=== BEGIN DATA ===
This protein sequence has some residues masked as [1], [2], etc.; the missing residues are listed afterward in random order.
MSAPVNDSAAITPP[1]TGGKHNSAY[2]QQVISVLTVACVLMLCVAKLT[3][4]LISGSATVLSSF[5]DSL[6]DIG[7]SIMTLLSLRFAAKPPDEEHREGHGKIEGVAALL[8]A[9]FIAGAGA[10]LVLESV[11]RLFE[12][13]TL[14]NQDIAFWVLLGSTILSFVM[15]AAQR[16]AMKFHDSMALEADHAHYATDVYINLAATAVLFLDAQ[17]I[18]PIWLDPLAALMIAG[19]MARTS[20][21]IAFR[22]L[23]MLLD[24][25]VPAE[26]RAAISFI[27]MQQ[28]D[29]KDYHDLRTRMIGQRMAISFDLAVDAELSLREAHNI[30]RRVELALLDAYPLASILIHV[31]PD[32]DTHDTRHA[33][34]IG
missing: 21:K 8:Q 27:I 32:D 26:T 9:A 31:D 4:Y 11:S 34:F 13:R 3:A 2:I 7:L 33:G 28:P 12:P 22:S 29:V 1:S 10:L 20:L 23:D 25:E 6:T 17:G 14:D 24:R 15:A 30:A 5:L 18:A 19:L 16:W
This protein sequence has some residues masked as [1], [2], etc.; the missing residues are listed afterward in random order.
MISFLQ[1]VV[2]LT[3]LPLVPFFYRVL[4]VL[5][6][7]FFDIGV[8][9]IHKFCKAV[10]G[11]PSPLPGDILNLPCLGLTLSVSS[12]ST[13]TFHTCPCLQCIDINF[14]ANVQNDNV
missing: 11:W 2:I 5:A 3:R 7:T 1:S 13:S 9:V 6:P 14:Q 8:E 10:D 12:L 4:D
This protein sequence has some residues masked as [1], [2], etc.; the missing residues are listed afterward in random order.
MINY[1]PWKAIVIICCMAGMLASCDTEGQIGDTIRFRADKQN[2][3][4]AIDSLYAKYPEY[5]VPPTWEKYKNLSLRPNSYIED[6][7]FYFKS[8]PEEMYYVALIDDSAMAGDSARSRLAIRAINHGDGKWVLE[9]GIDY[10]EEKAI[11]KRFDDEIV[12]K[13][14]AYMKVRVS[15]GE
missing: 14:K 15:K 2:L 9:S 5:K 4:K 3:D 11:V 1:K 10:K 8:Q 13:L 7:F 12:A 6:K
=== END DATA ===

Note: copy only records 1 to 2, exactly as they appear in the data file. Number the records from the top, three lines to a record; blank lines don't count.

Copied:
This protein sequence has some residues masked as [1], [2], etc.; the missing residues are listed afterward in random order.
MSAPVNDSAAITPP[1]TGGKHNSAY[2]QQVISVLTVACVLMLCVAKLT[3][4]LISGSATVLSSF[5]DSL[6]DIG[7]SIMTLLSLRFAAKPPDEEHREGHGKIEGVAALL[8]A[9]FIAGAGA[10]LVLESV[11]RLFE[12][13]TL[14]NQDIAFWVLLGSTILSFVM[15]AAQR[16]AMKFHDSMALEADHAHYATDVYINLAATAVLFLDAQ[17]I[18]PIWLDPLAALMIAG[19]MARTS[20][21]IAFR[22]L[23]MLLD[24][25]VPAE[26]RAAISFI[27]MQQ[28]D[29]KDYHDLRTRMIGQRMAISFDLAVDAELSLREAHNI[30]RRVELALLDAYPLASILIHV[31]PD[32]DTHDTRHA[33][34]IG
missing: 21:K 8:Q 27:I 32:D 26:T 9:A 31:D 4:Y 11:S 34:F 13:R 3:A 2:I 7:L 33:G 28:P 12:P 22:S 29:V 1:S 10:L 20:L 23:D 25:E 6:T 17:G 14:D 24:R 15:A 30:A 5:L 18:A 19:L 16:W
This protein sequence has some residues masked as [1], [2], etc.; the missing residues are listed afterward in random order.
MISFLQ[1]VV[2]LT[3]LPLVPFFYRVL[4]VL[5][6][7]FFDIGV[8][9]IHKFCKAV[10]G[11]PSPLPGDILNLPCLGLTLSVSS[12]ST[13]TFHTCPCLQCIDINF[14]ANVQNDNV
missing: 11:W 2:I 5:A 3:R 7:T 1:S 13:S 9:V 6:P 14:Q 8:E 10:D 12:L 4:D